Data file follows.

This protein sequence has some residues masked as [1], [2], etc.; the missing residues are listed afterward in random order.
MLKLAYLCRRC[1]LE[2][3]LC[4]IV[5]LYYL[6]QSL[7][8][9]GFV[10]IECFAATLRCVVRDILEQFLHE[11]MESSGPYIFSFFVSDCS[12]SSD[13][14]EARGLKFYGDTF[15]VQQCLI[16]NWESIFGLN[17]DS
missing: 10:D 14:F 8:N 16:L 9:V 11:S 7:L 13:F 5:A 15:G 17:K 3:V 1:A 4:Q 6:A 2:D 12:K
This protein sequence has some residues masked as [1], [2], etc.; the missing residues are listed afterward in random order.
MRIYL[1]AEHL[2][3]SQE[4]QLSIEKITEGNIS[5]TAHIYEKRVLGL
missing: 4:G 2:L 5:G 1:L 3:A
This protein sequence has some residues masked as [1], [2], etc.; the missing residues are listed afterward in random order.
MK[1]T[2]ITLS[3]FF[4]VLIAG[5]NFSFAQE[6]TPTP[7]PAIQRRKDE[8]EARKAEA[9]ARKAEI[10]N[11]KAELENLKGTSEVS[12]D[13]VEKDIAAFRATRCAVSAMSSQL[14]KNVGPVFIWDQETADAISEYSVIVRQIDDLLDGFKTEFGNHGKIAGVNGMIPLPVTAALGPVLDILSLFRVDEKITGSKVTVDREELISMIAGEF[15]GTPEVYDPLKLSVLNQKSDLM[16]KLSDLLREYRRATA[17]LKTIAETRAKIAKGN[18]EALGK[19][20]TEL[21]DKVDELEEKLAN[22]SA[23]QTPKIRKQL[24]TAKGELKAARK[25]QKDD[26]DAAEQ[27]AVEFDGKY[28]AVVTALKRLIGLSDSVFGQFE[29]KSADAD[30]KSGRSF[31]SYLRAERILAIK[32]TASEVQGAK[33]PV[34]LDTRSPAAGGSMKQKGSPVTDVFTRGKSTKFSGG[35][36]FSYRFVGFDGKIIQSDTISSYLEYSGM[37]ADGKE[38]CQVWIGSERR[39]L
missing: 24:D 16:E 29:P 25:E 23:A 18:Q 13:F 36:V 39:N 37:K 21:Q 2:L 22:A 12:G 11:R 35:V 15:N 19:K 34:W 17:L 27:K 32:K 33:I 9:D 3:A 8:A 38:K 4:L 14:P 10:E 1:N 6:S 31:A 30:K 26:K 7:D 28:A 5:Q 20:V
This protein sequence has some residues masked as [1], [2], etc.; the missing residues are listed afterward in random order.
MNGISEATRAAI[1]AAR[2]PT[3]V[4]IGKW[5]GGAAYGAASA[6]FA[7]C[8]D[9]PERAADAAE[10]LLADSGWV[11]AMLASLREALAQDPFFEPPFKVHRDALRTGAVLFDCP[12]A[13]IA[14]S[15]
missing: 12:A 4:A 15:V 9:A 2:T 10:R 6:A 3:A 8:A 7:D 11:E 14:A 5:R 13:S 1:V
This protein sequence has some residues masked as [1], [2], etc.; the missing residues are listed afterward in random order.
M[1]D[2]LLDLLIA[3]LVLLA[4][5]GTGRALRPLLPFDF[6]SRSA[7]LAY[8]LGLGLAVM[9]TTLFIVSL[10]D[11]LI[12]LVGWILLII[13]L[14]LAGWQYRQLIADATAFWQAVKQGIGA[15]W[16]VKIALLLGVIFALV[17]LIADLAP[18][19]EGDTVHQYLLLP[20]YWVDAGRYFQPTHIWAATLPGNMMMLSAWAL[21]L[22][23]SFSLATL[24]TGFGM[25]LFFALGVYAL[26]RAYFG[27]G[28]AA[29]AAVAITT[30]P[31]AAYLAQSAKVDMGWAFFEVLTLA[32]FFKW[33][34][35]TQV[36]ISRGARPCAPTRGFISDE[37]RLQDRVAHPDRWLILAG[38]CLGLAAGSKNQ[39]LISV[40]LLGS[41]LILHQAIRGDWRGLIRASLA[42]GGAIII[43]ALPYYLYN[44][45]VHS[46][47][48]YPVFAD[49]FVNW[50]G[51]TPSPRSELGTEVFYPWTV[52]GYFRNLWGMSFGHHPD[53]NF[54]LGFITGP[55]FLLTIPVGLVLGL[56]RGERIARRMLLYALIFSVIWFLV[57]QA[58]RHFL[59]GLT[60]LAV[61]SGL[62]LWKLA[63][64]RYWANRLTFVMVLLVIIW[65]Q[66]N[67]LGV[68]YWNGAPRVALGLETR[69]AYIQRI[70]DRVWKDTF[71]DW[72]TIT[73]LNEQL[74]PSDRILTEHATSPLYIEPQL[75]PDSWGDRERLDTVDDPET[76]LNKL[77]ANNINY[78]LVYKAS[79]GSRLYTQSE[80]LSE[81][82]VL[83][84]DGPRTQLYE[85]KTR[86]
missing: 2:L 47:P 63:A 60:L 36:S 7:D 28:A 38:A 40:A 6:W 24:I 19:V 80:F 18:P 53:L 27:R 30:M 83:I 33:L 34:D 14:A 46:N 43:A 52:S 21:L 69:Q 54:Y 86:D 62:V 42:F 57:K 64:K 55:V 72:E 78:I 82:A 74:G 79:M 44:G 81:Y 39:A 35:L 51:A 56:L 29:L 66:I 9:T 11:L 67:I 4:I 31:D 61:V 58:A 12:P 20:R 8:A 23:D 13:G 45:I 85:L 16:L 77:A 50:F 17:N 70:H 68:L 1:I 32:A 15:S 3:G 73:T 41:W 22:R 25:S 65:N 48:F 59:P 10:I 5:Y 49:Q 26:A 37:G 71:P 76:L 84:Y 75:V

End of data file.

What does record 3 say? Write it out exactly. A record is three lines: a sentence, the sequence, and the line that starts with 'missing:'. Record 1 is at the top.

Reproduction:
This protein sequence has some residues masked as [1], [2], etc.; the missing residues are listed afterward in random order.
MK[1]T[2]ITLS[3]FF[4]VLIAG[5]NFSFAQE[6]TPTP[7]PAIQRRKDE[8]EARKAEA[9]ARKAEI[10]N[11]KAELENLKGTSEVS[12]D[13]VEKDIAAFRATRCAVSAMSSQL[14]KNVGPVFIWDQETADAISEYSVIVRQIDDLLDGFKTEFGNHGKIAGVNGMIPLPVTAALGPVLDILSLFRVDEKITGSKVTVDREELISMIAGEF[15]GTPEVYDPLKLSVLNQKSDLM[16]KLSDLLREYRRATA[17]LKTIAETRAKIAKGN[18]EALGK[19][20]TEL[21]DKVDELEEKLAN[22]SA[23]QTPKIRKQL[24]TAKGELKAARK[25]QKDD[26]DAAEQ[27]AVEFDGKY[28]AVVTALKRLIGLSDSVFGQFE[29]KSADAD[30]KSGRSF[31]SYLRAERILAIK[32]TASEVQGAK[33]PV[34]LDTRSPAAGGSMKQKGSPVTDVFTRGKSTKFSGG[35][36]FSYRFVGFDGKIIQSDTISSYLEYSGM[37]ADGKE[38]CQVWIGSERR[39]L
missing: 24:D 16:E 29:P 25:E 23:A 18:Q 13:F 36:V 39:N 37:K 21:Q 2:L 22:A 12:G 11:R 35:V 15:N 19:K 34:W 17:L 27:K 32:K 33:I 9:D 3:A 8:A 38:K 4:L 14:P 10:E 1:N 6:S 31:A 30:K 26:K 7:D 28:A 5:Q 20:V